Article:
The Political Economy of HIV/AIDS in Developing Countries
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The Political Economy of HIV/AIDS in Developing Countries

TRIPS, Public Health Systems and Free Access

Edited by Benjamin Coriat

The book is based on original data and field studies from Brazil, Thailand, India and Sub-Saharan Africa. Focusing on the issue of universal and free access to treatment (a goal now taken to heart by the international community), it assesses the progress made and presents a rigorous diagnosis of the obstacles that remain, especially the constraints imposed by TRIPS and the poor state of most public health systems in Southern countries. In so doing, the book renews our understanding of the political economy of HIV/AIDS in these vast regions, where it continues to spread with devastating social and economic consequences.
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Chapter 11: Procurement Policies, Governance Models and ARV Availability in French-speaking African Countries: An Overview

Mamadou Camara, Cristina d’Almeida, Fabienne Orsi and Benjamin Coriat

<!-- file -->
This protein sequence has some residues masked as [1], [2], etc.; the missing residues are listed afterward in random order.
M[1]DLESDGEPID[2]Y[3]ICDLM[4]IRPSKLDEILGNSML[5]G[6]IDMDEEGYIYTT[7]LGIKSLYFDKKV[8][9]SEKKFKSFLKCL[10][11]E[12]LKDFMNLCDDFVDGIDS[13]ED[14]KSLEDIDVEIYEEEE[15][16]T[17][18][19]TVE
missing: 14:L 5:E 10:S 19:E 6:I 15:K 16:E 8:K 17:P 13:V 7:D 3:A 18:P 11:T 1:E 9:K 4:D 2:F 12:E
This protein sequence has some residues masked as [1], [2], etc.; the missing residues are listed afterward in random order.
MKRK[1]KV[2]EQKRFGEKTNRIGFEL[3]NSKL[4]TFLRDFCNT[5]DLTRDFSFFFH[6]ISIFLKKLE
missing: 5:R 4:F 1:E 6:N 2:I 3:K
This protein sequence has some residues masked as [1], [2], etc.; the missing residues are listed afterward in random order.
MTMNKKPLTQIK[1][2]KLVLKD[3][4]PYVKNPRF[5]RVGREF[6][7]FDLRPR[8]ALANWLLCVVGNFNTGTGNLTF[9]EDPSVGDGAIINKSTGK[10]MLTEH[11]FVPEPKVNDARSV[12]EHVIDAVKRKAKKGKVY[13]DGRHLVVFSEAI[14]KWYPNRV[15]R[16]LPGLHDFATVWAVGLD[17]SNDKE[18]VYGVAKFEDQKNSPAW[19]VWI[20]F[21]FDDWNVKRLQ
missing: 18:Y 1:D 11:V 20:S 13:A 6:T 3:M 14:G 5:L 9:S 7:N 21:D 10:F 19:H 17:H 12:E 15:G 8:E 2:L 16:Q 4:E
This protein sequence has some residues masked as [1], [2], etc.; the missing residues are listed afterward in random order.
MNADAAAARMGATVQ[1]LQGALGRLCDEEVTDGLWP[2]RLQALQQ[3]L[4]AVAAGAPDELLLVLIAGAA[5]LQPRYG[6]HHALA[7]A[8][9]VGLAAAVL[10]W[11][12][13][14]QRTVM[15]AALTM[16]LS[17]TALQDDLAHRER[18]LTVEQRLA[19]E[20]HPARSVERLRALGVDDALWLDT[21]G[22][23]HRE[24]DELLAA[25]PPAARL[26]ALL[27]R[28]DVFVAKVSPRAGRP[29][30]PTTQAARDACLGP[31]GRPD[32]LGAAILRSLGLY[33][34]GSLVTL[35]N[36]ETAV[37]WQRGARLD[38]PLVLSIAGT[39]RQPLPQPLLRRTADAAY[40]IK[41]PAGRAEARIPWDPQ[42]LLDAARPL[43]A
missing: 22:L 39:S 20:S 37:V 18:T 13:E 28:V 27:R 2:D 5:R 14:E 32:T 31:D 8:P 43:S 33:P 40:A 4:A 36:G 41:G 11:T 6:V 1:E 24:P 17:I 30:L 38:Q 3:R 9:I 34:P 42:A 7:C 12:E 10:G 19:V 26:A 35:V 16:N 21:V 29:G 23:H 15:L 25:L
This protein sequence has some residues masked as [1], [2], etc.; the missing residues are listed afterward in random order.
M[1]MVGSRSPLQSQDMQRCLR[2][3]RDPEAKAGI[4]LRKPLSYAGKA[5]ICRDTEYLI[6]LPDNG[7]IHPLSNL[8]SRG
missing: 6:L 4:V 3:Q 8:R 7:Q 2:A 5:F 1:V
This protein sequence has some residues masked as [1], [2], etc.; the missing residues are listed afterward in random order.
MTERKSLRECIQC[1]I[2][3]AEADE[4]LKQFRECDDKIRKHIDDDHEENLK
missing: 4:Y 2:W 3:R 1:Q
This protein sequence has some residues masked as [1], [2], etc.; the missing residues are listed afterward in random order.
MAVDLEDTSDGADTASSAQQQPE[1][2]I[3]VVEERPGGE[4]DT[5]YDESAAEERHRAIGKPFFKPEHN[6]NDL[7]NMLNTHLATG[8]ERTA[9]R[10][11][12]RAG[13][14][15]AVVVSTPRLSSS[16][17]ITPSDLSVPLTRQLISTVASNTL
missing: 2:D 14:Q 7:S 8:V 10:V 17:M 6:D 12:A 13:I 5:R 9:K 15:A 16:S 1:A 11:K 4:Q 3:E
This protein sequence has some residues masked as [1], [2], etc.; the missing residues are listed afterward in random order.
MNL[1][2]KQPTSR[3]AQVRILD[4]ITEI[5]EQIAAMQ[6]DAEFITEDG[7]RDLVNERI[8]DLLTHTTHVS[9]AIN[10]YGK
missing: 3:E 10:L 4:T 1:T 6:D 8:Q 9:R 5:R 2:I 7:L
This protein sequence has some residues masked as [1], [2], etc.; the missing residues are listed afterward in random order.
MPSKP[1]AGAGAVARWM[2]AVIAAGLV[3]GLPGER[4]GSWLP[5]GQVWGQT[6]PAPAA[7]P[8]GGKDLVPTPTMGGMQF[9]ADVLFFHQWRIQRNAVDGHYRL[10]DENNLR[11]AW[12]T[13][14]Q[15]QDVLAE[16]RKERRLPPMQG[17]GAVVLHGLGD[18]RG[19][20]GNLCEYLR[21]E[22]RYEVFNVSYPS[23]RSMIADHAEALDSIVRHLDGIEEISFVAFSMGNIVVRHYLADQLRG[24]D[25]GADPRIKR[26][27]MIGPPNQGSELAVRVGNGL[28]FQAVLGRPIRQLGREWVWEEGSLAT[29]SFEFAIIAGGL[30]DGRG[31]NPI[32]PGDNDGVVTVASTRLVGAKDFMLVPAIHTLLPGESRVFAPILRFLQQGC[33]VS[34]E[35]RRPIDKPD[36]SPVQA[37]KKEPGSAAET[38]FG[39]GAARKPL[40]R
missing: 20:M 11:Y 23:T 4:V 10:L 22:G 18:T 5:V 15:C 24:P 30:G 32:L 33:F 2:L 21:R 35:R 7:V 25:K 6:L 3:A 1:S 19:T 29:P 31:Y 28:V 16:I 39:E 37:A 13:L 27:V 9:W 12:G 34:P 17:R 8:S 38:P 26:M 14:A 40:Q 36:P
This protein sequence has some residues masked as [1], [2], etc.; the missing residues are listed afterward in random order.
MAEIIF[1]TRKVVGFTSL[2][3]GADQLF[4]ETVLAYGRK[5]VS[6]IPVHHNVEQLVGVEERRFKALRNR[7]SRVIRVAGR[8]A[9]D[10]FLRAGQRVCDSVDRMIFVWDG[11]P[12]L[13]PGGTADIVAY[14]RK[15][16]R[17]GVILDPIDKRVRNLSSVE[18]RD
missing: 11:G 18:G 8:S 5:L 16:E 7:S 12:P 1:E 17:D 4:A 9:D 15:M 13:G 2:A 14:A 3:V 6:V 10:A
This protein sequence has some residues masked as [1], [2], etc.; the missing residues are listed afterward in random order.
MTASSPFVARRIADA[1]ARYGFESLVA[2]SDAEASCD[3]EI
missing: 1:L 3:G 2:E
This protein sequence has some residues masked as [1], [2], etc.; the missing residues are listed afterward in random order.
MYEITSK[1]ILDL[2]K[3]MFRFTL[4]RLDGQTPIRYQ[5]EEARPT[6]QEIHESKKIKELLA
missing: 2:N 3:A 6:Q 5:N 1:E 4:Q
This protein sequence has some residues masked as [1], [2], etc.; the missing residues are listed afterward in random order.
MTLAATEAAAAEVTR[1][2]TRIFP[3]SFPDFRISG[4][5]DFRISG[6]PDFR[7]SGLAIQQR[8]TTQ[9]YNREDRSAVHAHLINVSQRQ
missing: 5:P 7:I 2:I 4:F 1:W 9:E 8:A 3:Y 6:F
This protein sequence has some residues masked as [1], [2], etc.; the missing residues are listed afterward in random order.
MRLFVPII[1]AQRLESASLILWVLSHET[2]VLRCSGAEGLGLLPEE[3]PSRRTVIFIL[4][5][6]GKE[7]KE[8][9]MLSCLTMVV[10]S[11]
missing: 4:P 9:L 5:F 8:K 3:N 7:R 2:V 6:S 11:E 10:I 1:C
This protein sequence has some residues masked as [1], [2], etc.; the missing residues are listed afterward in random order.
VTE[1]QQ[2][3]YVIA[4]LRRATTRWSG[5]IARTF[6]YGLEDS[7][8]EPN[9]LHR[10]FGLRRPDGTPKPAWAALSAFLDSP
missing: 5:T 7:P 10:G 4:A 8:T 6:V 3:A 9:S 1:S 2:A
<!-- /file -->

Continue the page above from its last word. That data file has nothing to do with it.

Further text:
Mamadou Camara, Cristina d’Almeida, Fabienne Orsi and Benjamin Coriat With the implementation and increasing power of national AIDS control programmes (PNLS), the end of the 1990s saw a revival of procurement policies in French-speaking African countries. Two principles emerged. From this time on, procurement policies were organized around two objectives – on the one hand, an effort to generalize the management independence of central buying agencies, with a view to increasing their efficiency, and, on the other, whenever possible, to favour the prioritization of generic versions in drug supplier selection procedures. This new procurement policy, integrating ARVs, has gradually transformed the composition of the supply of available drugs, and is closely linked with the launch of national scaling-up programmes. Although consequences vary according to the country and the context, notably with regard to the methods of financing the purchasing programmes (and the restrictions involved), the implementation of this new policy often induced remarkable changes to the running of the old structures, as much in all that concerns stock management as in drug purchasing/distribution policies. However, while progress was often observed, many problems remain, especially the fact that the implementation of the new policy is accompanied by a certain instability in procurement and distribution chains, resulting in noticeable consequences with regard to the availability of ARVs. The problems of availability concern both variety (the nature and quantity of molecules present in the area under consideration) and pricing (price differences between different therapeutic regimens according to their molecular composition...

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